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Lady's Magazine;


This N U MB ER contains,

15 Grasville Abhey,


16 The Fortunate Dinner. An Anec.



'17 Description of the Ladies' Dresses

on her Majesty's Birth-Day, 41

18 Enigmarical Lifts,


19 POETICAL ESSAYS. Ode for the

New Year. - To & Friend on his

Birch-Day.-Songs in the New

Opera, " Arrived at Portsmouth."

--Epigram.–Nelly's Complaint.

A Balladi-Sonnet.-Verses on vie
siting the Grave of an amiable
Youth.- Answer tu W.F's. Riddle
in August latt.Rebuíes. - The


20 Foreigo News,


21 Home News,


22 Marriages,

23 Deaths,



1. An Elegant Frontispiece, designed and engraved by the most capital Artists

in Europe. 2. An engraved Title-page. 3. Portrait of the Princess of
Brunswick. 4. A New Pattern for a Gown, Petticoat, os Apron. And,
5. Svooet by the latf Dr. Grecue.


The Genius of ELOQUENCE presenting The LADY'S MA, GAZINE to YOUTH and BEAUTY.

To our CORRESPONDENTS, The Essay of Clelia has some merit, ; but it is much too desultory, and requires correction.

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We are obliged to Eliza for her communication,
Constantia's Queries are received.

The Remarks of Mercator are judicious; but his subject does not ac: cord with our plan,

Philharmonio shall be attended to,

Humila may receive her packet again by sending for it. Her request is contrary to our custom,

Received, Fanny Wooburn, A Tale.-Sonnet on the Death of Lieute. nant John Cochran.---Lines to Miss S. S.-Acrostic by R. S.- Verses on the close of the year. -Several Rebuses, Charades, Enigmațical Lifts, &c.

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MONG the many advantages derived to society from

the invention of the Art of Printing, perhaps the pubHication of Periodical Repositories for Fugitive Pieces, and the first efforts of dawning genius, is not to be esteemed one of the least. The variety of literary amusements, which; when properly conducted, they contain, cannot fail to furnish fomething agreeable to every taste, which may convey instruction without the trouble of laborious study. Whatever exercises 'the mind, tends to expand and invigorate its faculties, and that mental exercise which is required for the perusal of a Monthly Miscellany, will neither cause any great consumption of the time of the busy, nor exhaust the patience even of the idle.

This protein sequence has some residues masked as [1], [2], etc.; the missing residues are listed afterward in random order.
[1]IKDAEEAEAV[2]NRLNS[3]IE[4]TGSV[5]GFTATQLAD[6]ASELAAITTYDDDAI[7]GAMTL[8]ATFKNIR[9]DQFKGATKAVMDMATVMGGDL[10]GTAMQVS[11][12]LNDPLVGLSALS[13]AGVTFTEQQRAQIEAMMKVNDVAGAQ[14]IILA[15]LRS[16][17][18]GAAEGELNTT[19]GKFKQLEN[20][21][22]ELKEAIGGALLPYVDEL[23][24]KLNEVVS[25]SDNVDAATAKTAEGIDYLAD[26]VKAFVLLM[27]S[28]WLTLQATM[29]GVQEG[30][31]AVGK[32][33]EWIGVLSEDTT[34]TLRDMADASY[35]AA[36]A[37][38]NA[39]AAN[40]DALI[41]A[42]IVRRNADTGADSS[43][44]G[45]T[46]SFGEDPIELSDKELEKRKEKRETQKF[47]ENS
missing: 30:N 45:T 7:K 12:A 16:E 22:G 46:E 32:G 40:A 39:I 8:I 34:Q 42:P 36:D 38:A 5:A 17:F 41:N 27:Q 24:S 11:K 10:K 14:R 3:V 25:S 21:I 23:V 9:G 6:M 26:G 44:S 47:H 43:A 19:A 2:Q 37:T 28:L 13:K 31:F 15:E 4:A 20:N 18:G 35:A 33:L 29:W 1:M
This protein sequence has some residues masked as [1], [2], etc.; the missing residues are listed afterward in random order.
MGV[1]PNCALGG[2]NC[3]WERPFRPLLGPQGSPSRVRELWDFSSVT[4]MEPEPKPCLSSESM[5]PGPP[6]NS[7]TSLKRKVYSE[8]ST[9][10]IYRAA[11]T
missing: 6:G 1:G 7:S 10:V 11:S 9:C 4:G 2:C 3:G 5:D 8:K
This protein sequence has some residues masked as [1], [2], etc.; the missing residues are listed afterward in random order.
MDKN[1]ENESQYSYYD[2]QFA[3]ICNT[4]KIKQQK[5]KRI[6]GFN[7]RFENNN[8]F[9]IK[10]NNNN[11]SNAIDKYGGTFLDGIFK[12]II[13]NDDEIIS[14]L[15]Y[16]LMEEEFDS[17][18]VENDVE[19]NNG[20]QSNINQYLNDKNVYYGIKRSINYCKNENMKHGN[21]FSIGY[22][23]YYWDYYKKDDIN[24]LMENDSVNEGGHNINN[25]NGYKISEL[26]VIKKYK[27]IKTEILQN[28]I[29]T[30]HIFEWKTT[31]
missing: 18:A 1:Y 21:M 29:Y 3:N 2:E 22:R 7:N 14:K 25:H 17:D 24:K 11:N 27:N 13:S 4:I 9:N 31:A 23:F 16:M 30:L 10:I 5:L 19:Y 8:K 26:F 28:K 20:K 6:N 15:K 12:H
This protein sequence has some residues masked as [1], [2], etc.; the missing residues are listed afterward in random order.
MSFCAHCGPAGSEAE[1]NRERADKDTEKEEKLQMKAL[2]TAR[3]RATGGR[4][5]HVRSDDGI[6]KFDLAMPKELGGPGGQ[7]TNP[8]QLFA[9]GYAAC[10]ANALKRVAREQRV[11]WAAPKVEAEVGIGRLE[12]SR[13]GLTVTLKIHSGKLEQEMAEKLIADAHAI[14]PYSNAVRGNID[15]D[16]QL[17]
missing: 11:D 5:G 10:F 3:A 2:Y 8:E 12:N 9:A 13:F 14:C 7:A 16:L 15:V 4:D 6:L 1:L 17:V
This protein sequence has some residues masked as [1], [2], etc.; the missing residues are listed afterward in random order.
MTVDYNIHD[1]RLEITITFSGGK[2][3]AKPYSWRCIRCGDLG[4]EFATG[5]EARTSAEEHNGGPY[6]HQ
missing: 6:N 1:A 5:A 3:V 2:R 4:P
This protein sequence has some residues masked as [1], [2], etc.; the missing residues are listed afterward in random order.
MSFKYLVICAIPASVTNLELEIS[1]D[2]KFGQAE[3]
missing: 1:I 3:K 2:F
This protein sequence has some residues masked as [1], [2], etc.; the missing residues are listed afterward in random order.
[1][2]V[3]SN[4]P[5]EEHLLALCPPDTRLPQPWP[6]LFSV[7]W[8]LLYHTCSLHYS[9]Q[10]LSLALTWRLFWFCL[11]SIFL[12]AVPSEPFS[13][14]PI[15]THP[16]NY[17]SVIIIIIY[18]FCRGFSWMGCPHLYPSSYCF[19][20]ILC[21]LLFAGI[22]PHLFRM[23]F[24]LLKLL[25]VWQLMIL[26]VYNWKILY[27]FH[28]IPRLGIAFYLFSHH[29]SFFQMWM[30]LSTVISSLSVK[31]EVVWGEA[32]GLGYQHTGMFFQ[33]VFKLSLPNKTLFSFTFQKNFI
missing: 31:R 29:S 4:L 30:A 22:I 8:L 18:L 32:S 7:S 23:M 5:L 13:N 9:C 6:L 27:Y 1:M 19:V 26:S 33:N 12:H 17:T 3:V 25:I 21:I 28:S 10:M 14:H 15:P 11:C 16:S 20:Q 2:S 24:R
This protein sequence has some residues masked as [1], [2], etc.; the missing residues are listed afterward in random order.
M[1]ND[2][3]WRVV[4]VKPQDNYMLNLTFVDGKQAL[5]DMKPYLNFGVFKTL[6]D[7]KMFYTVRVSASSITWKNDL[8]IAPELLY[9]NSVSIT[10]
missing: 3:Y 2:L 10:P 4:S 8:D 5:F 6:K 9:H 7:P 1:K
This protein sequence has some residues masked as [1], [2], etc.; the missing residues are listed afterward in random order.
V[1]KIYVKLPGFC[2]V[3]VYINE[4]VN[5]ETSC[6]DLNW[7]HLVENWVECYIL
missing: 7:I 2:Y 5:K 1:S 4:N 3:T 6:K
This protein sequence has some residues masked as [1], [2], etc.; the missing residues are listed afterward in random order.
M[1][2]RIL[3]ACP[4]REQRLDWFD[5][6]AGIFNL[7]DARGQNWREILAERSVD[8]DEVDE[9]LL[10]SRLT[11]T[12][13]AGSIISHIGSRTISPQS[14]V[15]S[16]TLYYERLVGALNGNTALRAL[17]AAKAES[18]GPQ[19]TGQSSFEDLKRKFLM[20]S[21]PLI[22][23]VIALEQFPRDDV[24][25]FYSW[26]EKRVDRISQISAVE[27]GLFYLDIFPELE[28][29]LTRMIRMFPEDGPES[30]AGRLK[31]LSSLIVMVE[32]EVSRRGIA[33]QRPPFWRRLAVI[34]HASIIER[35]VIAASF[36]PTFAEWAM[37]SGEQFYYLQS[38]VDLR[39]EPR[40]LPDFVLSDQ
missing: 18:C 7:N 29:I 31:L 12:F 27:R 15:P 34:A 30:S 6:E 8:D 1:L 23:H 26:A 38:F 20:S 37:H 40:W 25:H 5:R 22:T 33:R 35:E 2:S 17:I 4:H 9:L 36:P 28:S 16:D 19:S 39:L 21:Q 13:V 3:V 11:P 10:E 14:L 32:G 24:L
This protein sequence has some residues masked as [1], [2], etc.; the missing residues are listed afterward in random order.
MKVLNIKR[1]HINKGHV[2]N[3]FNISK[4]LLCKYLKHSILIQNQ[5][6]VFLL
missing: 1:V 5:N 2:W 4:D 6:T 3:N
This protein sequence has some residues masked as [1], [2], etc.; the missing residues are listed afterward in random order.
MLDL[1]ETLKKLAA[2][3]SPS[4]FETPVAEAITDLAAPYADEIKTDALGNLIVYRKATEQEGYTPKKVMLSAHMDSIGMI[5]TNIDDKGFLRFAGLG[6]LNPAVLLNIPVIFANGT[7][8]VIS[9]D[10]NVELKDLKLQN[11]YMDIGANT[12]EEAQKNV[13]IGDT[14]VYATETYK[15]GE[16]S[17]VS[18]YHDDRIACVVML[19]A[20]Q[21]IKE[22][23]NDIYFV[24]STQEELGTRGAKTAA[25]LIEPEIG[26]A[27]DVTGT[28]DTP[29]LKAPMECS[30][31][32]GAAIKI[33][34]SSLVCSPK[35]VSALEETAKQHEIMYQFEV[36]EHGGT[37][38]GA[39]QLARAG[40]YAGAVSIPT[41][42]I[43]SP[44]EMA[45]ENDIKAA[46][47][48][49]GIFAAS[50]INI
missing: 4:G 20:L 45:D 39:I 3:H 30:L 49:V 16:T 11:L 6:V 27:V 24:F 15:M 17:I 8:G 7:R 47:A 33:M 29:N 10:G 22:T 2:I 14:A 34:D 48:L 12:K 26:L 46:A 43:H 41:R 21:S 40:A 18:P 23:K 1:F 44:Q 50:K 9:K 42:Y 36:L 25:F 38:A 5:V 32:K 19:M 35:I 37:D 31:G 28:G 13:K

Such Publications, however, notwithstanding their avowed miscellaneous nature, are ufually adapted to some particular class of readers. The politician, the antiquary, the artist, and the man of fashion (a term too often abused to signify the libertine and the debauchee) are accommodated monthly with their respective Miscellanies. The agreeable province which we have assumed to ourselves, is to compile one appropriated to the Use and Amusement of the Fair Sex. From this, we would exclude the dry and less pleasing details of the




arts and the abstruser sciences, and the coo minute discussions of political enquiry ; at the fame time that we shalt always carefully and faithfully give the most prominent outlines of the great events of the times ; times which daily produce the most extraordinary scenes, the most momentous revolutions.

To our Correspondents, many and most grateful acknowledgments are due for their useful assistance and valuable contributions. Some among them, perhaps, whose communications have not been inserted, may have experienced a disappointment they may flatter themselves was not merited but they should remember, that even where we see much to approve, and considerable promise of future excellence, the imperfections of a first essay may be so numerous and glaring as to render it unfit for the public eye. Such, however, are not immediately to despair : let them review and correct ; let them acquire the habit of being jealous of the deficiency of their own productions, and it is by no means improbable that their next attempt may have very different success.

We now begin the Twenty-sixth Volume of the Lady's MAGAZINE ; a Work which an indulgent and candid Public has received with the most liberal and unremitting favour, for five-and-twenty years. To that Public and our FAIR PATRONESSES (to whoíe elegant contributions we owe fo much) every expression of gratitude is undoubtedly due ; nor shall any exertions be wanting on our part to continue to merit the same favours.


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